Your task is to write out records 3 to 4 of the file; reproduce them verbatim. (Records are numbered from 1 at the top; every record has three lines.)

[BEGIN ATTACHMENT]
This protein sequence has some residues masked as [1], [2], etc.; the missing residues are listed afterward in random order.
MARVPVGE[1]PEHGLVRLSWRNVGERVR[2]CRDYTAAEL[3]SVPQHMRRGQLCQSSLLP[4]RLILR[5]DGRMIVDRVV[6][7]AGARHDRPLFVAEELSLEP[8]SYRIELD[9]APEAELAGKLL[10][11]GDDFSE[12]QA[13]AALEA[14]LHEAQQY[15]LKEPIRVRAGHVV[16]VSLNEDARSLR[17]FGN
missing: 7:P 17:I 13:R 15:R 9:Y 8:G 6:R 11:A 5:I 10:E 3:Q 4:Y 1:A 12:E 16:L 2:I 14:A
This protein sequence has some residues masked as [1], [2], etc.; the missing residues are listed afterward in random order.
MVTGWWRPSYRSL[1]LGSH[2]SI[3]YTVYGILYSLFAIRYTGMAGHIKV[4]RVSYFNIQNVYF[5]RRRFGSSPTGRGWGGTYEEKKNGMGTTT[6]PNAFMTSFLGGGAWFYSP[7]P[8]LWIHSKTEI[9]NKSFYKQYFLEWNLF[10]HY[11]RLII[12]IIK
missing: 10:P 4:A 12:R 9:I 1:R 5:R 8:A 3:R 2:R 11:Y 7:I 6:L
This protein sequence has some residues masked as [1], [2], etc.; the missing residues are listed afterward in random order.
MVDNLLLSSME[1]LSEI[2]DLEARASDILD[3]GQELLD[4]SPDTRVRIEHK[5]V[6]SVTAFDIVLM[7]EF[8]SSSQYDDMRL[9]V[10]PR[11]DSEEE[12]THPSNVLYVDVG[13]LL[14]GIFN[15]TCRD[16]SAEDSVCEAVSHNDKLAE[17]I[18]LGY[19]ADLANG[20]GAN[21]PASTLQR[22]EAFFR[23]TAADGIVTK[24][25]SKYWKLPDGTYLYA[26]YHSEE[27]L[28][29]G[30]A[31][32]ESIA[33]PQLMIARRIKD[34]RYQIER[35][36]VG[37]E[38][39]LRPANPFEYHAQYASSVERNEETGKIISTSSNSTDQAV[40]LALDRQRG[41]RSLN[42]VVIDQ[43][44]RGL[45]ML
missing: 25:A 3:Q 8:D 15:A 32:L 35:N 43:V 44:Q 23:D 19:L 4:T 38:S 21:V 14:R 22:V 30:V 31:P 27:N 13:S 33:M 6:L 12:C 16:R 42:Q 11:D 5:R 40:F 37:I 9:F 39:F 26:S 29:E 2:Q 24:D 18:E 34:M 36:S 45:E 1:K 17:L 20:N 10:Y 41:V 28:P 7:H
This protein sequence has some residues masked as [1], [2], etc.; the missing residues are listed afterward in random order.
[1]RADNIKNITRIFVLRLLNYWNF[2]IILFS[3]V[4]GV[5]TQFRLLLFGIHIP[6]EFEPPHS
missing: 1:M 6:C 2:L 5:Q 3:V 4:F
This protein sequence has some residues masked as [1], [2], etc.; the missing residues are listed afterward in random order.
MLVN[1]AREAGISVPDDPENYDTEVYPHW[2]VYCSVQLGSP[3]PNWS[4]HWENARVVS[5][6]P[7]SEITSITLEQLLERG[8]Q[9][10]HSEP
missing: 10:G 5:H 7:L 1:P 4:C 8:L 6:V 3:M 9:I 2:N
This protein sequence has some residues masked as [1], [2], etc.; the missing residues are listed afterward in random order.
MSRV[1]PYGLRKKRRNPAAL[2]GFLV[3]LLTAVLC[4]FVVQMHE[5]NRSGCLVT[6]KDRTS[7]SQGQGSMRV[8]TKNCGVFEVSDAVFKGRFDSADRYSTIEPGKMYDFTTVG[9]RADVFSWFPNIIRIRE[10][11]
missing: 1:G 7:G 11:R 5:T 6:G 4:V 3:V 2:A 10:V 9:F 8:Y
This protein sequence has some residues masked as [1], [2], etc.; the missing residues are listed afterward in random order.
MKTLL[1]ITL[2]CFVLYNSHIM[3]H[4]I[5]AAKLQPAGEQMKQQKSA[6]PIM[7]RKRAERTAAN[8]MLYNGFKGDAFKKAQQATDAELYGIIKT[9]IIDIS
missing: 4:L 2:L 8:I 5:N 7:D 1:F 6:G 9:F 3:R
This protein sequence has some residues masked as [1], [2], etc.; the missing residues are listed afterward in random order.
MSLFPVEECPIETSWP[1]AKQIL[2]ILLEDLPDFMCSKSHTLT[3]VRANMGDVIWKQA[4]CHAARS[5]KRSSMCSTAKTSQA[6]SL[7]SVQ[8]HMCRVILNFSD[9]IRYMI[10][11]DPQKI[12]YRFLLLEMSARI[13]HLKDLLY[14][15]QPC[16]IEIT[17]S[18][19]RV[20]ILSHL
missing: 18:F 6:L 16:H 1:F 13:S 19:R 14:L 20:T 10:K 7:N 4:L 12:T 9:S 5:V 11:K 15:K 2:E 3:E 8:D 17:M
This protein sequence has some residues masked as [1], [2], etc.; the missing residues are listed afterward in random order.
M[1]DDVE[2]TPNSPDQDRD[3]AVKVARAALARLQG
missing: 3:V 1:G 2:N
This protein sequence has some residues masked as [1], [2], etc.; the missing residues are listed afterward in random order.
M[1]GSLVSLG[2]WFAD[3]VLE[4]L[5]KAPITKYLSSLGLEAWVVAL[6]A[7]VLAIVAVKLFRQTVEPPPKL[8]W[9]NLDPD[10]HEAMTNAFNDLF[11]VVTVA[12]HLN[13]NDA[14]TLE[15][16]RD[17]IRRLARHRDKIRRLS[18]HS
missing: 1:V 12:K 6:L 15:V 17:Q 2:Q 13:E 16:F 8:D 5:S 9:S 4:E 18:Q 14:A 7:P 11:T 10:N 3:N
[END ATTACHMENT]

This protein sequence has some residues masked as [1], [2], etc.; the missing residues are listed afterward in random order.
MVDNLLLSSME[1]LSEI[2]DLEARASDILD[3]GQELLD[4]SPDTRVRIEHK[5]V[6]SVTAFDIVLM[7]EF[8]SSSQYDDMRL[9]V[10]PR[11]DSEEE[12]THPSNVLYVDVG[13]LL[14]GIFN[15]TCRD[16]SAEDSVCEAVSHNDKLAE[17]I[18]LGY[19]ADLANG[20]GAN[21]PASTLQR[22]EAFFR[23]TAADGIVTK[24][25]SKYWKLPDGTYLYA[26]YHSEE[27]L[28][29]G[30]A[31][32]ESIA[33]PQLMIARRIKD[34]RYQIER[35][36]VG[37]E[38][39]LRPANPFEYHAQYASSVERNEETGKIISTSSNSTDQAV[40]LALDRQRG[41]RSLN[42]VVIDQ[43][44]RGL[45]ML
missing: 25:A 3:Q 8:D 15:A 32:L 35:N 43:V 44:Q 23:D 19:L 4:T 38:S 21:V 14:R 22:V 30:V 31:P 27:N 13:S 33:M 6:L 12:C 16:R 42:Q 11:D 5:R 40:F 37:I 9:F 39:F 26:S 29:E 2:Q 24:D 18:E 34:M 36:S 45:E 1:K 17:L 20:N 10:Y 41:V 28:P 7:H
This protein sequence has some residues masked as [1], [2], etc.; the missing residues are listed afterward in random order.
[1]RADNIKNITRIFVLRLLNYWNF[2]IILFS[3]V[4]GV[5]TQFRLLLFGIHIP[6]EFEPPHS
missing: 1:M 6:C 2:L 5:Q 3:V 4:F